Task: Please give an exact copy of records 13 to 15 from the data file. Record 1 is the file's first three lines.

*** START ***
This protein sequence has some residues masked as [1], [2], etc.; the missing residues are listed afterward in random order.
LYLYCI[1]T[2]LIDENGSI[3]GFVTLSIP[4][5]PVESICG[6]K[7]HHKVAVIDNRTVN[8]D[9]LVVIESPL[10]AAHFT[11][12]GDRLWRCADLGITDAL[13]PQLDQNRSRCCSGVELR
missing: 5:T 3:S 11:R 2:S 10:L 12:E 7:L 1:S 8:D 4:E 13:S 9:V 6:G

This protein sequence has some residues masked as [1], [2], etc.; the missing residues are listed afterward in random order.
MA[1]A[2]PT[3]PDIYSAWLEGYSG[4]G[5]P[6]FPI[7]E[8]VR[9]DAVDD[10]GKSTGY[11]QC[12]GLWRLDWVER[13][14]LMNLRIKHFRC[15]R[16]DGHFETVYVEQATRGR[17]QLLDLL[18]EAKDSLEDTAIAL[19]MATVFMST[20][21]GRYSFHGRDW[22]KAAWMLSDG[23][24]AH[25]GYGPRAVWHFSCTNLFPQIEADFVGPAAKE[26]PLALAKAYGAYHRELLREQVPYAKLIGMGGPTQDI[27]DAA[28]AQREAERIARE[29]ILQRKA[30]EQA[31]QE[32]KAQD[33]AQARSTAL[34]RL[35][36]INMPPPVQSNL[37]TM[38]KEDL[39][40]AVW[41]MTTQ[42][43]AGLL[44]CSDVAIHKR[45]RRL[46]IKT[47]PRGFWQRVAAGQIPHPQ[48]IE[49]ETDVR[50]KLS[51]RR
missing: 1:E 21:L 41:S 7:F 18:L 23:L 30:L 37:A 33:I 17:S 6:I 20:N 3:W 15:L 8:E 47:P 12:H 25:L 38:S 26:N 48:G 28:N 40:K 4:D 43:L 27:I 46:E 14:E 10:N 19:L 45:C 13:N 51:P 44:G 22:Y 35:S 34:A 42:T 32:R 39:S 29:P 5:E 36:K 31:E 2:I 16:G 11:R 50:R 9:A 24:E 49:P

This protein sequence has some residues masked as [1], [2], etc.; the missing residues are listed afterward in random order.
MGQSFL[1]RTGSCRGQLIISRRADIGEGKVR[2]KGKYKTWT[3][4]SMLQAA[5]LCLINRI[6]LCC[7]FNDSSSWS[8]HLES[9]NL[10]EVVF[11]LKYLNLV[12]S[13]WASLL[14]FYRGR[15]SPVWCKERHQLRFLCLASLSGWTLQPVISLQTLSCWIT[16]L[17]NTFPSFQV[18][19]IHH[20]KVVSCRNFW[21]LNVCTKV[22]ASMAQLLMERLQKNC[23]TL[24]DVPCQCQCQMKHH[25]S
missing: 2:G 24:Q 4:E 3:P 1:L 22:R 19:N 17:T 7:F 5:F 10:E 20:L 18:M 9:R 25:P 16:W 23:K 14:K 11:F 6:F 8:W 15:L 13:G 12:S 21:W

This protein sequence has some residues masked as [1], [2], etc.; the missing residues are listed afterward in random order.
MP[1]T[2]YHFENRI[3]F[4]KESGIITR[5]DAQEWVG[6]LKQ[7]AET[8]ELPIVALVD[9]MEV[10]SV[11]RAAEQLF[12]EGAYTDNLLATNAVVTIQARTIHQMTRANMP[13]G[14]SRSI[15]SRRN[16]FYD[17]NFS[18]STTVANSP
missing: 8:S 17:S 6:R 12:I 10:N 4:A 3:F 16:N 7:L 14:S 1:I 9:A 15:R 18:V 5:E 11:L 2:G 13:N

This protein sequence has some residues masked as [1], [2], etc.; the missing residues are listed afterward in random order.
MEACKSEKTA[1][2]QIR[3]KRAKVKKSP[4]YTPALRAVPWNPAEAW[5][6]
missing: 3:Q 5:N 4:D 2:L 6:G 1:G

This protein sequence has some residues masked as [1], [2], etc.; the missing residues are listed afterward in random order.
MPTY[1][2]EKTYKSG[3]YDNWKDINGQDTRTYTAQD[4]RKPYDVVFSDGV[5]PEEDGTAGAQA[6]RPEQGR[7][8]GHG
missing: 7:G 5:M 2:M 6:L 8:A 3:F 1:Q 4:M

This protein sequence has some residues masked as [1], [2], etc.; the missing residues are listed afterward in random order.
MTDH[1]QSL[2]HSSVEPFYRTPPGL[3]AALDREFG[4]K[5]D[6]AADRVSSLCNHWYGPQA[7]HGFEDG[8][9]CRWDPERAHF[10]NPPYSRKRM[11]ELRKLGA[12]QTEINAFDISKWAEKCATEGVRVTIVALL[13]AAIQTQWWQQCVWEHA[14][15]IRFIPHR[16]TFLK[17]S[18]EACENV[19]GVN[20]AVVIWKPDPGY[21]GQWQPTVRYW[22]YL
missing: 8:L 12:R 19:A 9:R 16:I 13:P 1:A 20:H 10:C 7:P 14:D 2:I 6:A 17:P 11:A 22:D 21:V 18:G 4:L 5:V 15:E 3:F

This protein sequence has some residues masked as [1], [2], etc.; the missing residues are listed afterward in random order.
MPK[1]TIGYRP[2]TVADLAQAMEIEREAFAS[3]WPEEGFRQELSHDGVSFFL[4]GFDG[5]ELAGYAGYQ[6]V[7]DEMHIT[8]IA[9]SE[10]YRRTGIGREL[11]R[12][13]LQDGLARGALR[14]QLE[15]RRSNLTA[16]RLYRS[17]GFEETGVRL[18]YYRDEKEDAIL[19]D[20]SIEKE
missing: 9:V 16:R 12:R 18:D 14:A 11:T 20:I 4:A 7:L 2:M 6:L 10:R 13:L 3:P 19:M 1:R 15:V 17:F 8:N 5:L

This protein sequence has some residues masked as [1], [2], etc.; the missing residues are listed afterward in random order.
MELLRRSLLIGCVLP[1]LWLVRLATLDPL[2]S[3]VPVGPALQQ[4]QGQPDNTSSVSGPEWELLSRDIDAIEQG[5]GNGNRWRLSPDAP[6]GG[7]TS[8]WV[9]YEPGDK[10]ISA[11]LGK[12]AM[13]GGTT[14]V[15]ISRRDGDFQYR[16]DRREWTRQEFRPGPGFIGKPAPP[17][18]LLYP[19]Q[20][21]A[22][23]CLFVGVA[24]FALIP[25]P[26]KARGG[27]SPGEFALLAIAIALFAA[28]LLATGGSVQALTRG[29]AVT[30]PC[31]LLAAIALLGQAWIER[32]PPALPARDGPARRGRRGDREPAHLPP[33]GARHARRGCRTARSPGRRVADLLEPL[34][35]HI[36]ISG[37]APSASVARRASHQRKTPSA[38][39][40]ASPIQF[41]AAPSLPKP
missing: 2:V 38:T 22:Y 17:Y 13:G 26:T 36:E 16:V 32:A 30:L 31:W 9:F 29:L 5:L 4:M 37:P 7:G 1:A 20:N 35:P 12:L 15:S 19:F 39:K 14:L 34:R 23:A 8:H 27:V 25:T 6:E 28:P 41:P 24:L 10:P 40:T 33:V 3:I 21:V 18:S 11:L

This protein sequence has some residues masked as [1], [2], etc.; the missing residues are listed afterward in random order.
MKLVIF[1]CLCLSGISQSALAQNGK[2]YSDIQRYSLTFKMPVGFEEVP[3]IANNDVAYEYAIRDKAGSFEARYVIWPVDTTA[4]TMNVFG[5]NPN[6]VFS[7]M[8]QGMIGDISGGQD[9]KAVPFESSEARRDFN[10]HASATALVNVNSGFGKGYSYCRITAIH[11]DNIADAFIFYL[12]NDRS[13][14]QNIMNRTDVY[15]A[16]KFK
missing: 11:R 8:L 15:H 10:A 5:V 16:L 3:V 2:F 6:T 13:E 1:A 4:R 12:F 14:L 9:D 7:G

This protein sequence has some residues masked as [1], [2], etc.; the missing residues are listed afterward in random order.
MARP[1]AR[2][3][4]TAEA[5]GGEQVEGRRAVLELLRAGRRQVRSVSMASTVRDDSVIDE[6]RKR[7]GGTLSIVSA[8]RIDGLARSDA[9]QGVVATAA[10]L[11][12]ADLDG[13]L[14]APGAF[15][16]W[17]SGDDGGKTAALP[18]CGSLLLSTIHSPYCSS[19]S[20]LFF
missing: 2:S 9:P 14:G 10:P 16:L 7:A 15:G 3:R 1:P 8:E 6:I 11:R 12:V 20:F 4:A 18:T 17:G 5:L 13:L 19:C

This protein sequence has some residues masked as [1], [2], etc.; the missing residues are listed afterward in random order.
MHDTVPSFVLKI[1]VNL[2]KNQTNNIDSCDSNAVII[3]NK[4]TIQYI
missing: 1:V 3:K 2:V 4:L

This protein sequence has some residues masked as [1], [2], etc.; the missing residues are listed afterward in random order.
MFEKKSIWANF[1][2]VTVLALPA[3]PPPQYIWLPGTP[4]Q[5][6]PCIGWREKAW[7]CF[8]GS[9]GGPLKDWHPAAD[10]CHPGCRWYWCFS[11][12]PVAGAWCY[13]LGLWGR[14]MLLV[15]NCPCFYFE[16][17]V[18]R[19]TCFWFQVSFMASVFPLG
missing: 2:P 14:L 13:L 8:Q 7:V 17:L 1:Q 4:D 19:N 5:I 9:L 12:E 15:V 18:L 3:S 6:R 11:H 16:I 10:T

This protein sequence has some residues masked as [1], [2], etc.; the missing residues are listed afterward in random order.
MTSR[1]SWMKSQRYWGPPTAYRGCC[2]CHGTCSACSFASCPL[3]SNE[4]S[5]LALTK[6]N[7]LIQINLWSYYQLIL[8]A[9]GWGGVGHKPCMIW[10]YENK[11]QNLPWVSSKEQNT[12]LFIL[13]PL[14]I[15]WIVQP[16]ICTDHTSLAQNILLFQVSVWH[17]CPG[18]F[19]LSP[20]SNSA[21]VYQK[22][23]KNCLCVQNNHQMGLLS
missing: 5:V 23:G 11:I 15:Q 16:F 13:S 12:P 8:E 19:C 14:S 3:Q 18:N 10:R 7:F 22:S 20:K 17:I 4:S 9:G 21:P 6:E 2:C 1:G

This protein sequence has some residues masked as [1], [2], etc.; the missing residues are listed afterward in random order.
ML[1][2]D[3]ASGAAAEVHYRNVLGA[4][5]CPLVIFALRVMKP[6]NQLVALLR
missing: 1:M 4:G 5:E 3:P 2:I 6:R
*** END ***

This protein sequence has some residues masked as [1], [2], etc.; the missing residues are listed afterward in random order.
MFEKKSIWANF[1][2]VTVLALPA[3]PPPQYIWLPGTP[4]Q[5][6]PCIGWREKAW[7]CF[8]GS[9]GGPLKDWHPAAD[10]CHPGCRWYWCFS[11][12]PVAGAWCY[13]LGLWGR[14]MLLV[15]NCPCFYFE[16][17]V[18]R[19]TCFWFQVSFMASVFPLG
missing: 2:P 14:L 13:L 8:Q 7:V 17:L 1:Q 4:D 19:N 5:I 9:L 12:E 15:V 18:L 3:S 6:R 11:H 16:I 10:T

This protein sequence has some residues masked as [1], [2], etc.; the missing residues are listed afterward in random order.
MTSR[1]SWMKSQRYWGPPTAYRGCC[2]CHGTCSACSFASCPL[3]SNE[4]S[5]LALTK[6]N[7]LIQINLWSYYQLIL[8]A[9]GWGGVGHKPCMIW[10]YENK[11]QNLPWVSSKEQNT[12]LFIL[13]PL[14]I[15]WIVQP[16]ICTDHTSLAQNILLFQVSVWH[17]CPG[18]F[19]LSP[20]SNSA[21]VYQK[22][23]KNCLCVQNNHQMGLLS
missing: 5:V 23:G 11:I 15:Q 16:F 13:S 12:P 8:E 19:C 14:S 3:Q 18:N 10:R 7:F 22:S 20:K 17:I 4:S 9:G 21:P 6:E 2:C 1:G

This protein sequence has some residues masked as [1], [2], etc.; the missing residues are listed afterward in random order.
ML[1][2]D[3]ASGAAAEVHYRNVLGA[4][5]CPLVIFALRVMKP[6]NQLVALLR
missing: 1:M 4:G 5:E 3:P 2:I 6:R